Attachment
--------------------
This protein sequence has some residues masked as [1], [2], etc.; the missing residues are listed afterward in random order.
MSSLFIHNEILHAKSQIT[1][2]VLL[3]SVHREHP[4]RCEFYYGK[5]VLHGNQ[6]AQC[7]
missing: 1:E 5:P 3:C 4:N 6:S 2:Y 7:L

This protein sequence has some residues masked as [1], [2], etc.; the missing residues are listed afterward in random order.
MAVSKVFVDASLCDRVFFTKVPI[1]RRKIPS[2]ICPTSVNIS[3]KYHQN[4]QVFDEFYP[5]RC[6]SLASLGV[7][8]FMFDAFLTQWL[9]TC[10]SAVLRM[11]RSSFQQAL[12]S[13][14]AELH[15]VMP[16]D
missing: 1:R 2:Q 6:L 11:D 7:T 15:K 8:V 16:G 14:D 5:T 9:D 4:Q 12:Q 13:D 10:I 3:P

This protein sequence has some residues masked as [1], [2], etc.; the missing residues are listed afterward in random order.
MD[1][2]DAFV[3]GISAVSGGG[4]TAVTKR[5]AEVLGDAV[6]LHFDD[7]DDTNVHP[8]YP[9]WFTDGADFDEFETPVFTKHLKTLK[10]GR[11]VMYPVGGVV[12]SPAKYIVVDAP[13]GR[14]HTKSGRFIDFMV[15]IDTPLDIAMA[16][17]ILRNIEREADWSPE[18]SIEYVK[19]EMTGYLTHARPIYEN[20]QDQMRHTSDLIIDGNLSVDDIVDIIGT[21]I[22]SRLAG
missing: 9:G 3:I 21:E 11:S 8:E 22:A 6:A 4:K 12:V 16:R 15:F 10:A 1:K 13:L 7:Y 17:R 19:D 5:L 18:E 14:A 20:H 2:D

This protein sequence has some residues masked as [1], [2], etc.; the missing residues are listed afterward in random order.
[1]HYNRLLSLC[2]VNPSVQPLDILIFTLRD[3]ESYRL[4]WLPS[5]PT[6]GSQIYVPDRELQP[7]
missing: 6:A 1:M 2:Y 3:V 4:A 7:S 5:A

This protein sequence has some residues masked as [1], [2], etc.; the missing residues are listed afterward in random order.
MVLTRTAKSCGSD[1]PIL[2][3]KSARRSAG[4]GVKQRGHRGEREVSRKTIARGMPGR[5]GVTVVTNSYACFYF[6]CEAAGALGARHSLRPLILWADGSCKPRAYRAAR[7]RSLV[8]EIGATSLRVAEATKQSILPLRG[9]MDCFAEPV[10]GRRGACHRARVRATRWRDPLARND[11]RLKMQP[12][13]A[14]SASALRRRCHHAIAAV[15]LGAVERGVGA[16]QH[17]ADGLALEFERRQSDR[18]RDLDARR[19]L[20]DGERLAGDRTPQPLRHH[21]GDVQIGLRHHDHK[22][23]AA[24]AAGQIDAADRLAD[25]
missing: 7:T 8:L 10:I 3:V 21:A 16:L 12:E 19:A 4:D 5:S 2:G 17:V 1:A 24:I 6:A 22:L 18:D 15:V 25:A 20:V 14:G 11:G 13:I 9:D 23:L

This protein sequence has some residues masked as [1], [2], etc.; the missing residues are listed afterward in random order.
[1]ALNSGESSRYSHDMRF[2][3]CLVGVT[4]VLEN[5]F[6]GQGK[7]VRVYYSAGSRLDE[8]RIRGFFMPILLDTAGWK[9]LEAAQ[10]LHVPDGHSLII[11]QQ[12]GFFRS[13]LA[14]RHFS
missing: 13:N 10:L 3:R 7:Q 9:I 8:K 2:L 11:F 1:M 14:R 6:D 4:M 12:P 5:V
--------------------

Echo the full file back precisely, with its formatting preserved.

This protein sequence has some residues masked as [1], [2], etc.; the missing residues are listed afterward in random order.
MSSLFIHNEILHAKSQIT[1][2]VLL[3]SVHREHP[4]RCEFYYGK[5]VLHGNQ[6]AQC[7]
missing: 1:E 5:P 3:C 4:N 6:S 2:Y 7:L

This protein sequence has some residues masked as [1], [2], etc.; the missing residues are listed afterward in random order.
MAVSKVFVDASLCDRVFFTKVPI[1]RRKIPS[2]ICPTSVNIS[3]KYHQN[4]QVFDEFYP[5]RC[6]SLASLGV[7][8]FMFDAFLTQWL[9]TC[10]SAVLRM[11]RSSFQQAL[12]S[13][14]AELH[15]VMP[16]D
missing: 1:R 2:Q 6:L 11:D 7:T 15:K 8:V 16:G 14:D 5:T 9:D 4:Q 12:Q 13:D 10:I 3:P

This protein sequence has some residues masked as [1], [2], etc.; the missing residues are listed afterward in random order.
MD[1][2]DAFV[3]GISAVSGGG[4]TAVTKR[5]AEVLGDAV[6]LHFDD[7]DDTNVHP[8]YP[9]WFTDGADFDEFETPVFTKHLKTLK[10]GR[11]VMYPVGGVV[12]SPAKYIVVDAP[13]GR[14]HTKSGRFIDFMV[15]IDTPLDIAMA[16][17]ILRNIEREADWSPE[18]SIEYVK[19]EMTGYLTHARPIYEN[20]QDQMRHTSDLIIDGNLSVDDIVDIIGT[21]I[22]SRLAG
missing: 9:G 3:I 21:E 11:S 8:E 22:A 6:A 4:K 12:V 16:R 15:F 10:A 1:K 13:L 7:Y 17:R 19:D 5:L 18:E 14:A 20:H 2:D

This protein sequence has some residues masked as [1], [2], etc.; the missing residues are listed afterward in random order.
[1]HYNRLLSLC[2]VNPSVQPLDILIFTLRD[3]ESYRL[4]WLPS[5]PT[6]GSQIYVPDRELQP[7]
missing: 6:A 1:M 2:Y 3:V 4:A 7:S 5:A

This protein sequence has some residues masked as [1], [2], etc.; the missing residues are listed afterward in random order.
MVLTRTAKSCGSD[1]PIL[2][3]KSARRSAG[4]GVKQRGHRGEREVSRKTIARGMPGR[5]GVTVVTNSYACFYF[6]CEAAGALGARHSLRPLILWADGSCKPRAYRAAR[7]RSLV[8]EIGATSLRVAEATKQSILPLRG[9]MDCFAEPV[10]GRRGACHRARVRATRWRDPLARND[11]RLKMQP[12][13]A[14]SASALRRRCHHAIAAV[15]LGAVERGVGA[16]QH[17]ADGLALEFERRQSDR[18]RDLDARR[19]L[20]DGERLAGDRTPQPLRHH[21]GDVQIGLRHHDHK[22][23]AA[24]AAGQIDAADRLAD[25]
missing: 7:T 8:L 10:I 3:V 21:A 16:L 12:E 19:A 4:D 5:S 2:G 17:V 1:A 24:I 6:A 22:L 18:D 15:V 25:A 20:V 14:G 11:G 13:I 9:D 23:L

This protein sequence has some residues masked as [1], [2], etc.; the missing residues are listed afterward in random order.
[1]ALNSGESSRYSHDMRF[2][3]CLVGVT[4]VLEN[5]F[6]GQGK[7]VRVYYSAGSRLDE[8]RIRGFFMPILLDTAGWK[9]LEAAQ[10]LHVPDGHSLII[11]QQ[12]GFFRS[13]LA[14]RHFS
missing: 13:N 10:L 3:R 7:Q 9:I 8:K 2:L 11:F 1:M 14:R 6:D 4:M 12:P 5:V